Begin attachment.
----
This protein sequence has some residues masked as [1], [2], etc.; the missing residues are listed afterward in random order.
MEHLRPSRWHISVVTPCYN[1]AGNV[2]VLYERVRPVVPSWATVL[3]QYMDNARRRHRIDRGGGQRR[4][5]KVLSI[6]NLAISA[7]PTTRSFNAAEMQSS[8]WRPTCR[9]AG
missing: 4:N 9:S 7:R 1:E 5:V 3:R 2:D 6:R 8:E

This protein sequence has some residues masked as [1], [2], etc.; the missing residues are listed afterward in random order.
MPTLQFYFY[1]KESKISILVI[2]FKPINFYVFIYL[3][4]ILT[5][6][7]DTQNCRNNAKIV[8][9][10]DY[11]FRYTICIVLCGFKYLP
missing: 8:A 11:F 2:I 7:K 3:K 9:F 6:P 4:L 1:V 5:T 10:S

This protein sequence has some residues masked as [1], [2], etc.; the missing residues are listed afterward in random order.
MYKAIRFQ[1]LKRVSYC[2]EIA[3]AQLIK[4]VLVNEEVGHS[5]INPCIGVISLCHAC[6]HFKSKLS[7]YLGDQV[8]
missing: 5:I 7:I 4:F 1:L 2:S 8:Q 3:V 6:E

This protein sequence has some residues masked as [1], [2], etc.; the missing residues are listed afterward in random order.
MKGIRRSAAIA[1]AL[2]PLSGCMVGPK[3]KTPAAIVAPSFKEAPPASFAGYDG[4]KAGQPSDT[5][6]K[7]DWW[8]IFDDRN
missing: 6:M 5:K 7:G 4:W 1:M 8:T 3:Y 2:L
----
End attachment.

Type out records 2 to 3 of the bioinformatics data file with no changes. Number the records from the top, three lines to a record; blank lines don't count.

This protein sequence has some residues masked as [1], [2], etc.; the missing residues are listed afterward in random order.
MPTLQFYFY[1]KESKISILVI[2]FKPINFYVFIYL[3][4]ILT[5][6][7]DTQNCRNNAKIV[8][9][10]DY[11]FRYTICIVLCGFKYLP
missing: 8:A 11:F 2:I 7:K 3:K 9:F 6:P 4:L 1:V 5:T 10:S

This protein sequence has some residues masked as [1], [2], etc.; the missing residues are listed afterward in random order.
MYKAIRFQ[1]LKRVSYC[2]EIA[3]AQLIK[4]VLVNEEVGHS[5]INPCIGVISLCHAC[6]HFKSKLS[7]YLGDQV[8]
missing: 5:I 7:I 4:F 1:L 2:S 8:Q 3:V 6:E